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Wednesday, October 10, 2007: Today is our LAST training session!
After this, we should be fully prepared to survive and do all the things we need to in the Antarctic. Our morning training session was drivers training. We learned about the most normal vehicles on station, 4wd trucks with special parking brakes that won’t freeze, and then a new one for me, the Tucker Sno-Cat. Vehicles are in such short supply down here that we are lucky to get this vintage 1984 two stroke diesel, and as an added extra bonus, it will be customized with blackout curtains and a computer bench so we can use it as a mobile control room for ROV operations. Here's Bryan exiting the cab after successfully piloting the Tucker around town.


Before the driving lessons, Mindy and I spent a couple of hours sorting through our small machines and making sure that all the pieces fit together. In the process, we manage to break the lift gate on the borrowed truck that we hadn’t yet been trained to drive. Not that the training would have helped, as lift gates appear to be one of those things that “everyone” knows how to operate. Next time, we won’t be shy about asking more questions!
One of the many "small engines" - this one is a 5kW generator that Mindy and I played with first thing in the morning. Tom is explaining to us how to get it started in the extreme cold - just keep pulling!

In the afternoon we got more training – this time with smaller machines – snowmobiles, ATVs, generators, Jiffy and Badger drills, and the Hotsy hole melter. Our brains were swimming with which fuel goes in which machine (it can be mogas, diesel or premix), where the chokes are, how many priming pumps to give a snowmobile versus a Jiffy drill, and whether to lean into or out of turn. We finished up with Pisten Bully training, which is a very cool tracked vehicle, and then proceeded to check out a Mattrack, the one vehicle we have NOT been trained on, for use tomorrow.

Bob, one of the MEC folks, shows us the relevant innards of an Alp snowmachine.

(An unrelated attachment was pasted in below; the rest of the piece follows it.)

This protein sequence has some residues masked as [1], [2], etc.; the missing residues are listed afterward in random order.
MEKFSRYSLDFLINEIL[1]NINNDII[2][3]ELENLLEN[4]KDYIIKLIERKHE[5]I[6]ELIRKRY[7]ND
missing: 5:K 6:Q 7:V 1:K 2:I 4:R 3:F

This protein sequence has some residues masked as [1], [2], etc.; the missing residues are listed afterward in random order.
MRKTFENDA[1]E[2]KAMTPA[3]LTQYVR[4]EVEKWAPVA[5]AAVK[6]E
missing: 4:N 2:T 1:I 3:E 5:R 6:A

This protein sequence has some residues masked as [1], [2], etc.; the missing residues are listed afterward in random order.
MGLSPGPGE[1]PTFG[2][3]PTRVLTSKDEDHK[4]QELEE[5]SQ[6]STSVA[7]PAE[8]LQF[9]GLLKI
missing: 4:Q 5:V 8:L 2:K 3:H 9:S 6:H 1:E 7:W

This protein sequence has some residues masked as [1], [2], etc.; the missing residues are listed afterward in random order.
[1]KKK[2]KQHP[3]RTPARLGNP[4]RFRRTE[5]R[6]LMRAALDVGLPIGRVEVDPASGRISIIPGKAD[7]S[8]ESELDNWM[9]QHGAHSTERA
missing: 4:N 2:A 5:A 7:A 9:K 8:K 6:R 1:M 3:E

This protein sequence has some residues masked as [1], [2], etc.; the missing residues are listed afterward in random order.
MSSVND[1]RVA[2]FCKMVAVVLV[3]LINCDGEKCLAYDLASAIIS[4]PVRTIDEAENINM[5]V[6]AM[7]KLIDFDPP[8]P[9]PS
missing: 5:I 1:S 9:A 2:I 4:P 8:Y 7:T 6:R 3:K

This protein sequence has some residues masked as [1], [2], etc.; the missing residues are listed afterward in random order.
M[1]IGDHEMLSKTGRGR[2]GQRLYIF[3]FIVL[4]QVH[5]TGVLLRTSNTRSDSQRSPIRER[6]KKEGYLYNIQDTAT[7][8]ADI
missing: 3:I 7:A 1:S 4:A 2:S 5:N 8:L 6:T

Julie shows us how to check out a Pisten Bulley for broken bits before we start driving it.

Bob and Mindy are exhausted by all the trainings!

Now that we’re through all this, we can finally start the work we came here to do. All of the training has been useful and well done and necessary, but we’ve been here for a whole week already! In celebration of the first week, we gave out an award to the person who had done the least number of bonehead things. First we were going to give a booby prize to the person who did the MOST boneheaded things, but it turned out that that wouldn’t work because all of us have made at least a couple of mistakes. So let’s see, Mindy and Stacy don’t get the award because they got frostbite on their fingers and lips respectively. Nick peed on himself (and Bryan’s camera, though this somehow didn’t make it into his update), and Bryan hooked up a microchip backwards and melted some of the bits. Bob blew his fin off underwater while gently floating upside down. Fortunately, none of these problems were major and all have been fixed more or less. But we’ll try to be more careful and aware so these kinds of things don’t keep happening.

So what did Marcus win? Flashing, floating penguin bathtub toys of course!
Marcus is wearing a "stupid hat" as punishment because he is two days late writing his update. But he seems to like his prize!

While we are on the subject of Marcus looking silly, here is an image of him just before his First Antarctic Dive. He was so excited that he did not even realize that I was taking a picture of him with his pants around his ankles. Both he and Nicholas had great dives, and did just fine in the cold water. I'll leave it to them to tell you about their experiences firsthand.

Bob at the safety stop under the ice, with a beautiful jelly.

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This material is based on work supported by the National Science Foundation under Grant No. ANT-0619622 ( Any opinions, findings and conclusions or recommendations expressed in this material are those of the authors and do not necessarily reflect the views of the National Science Foundation.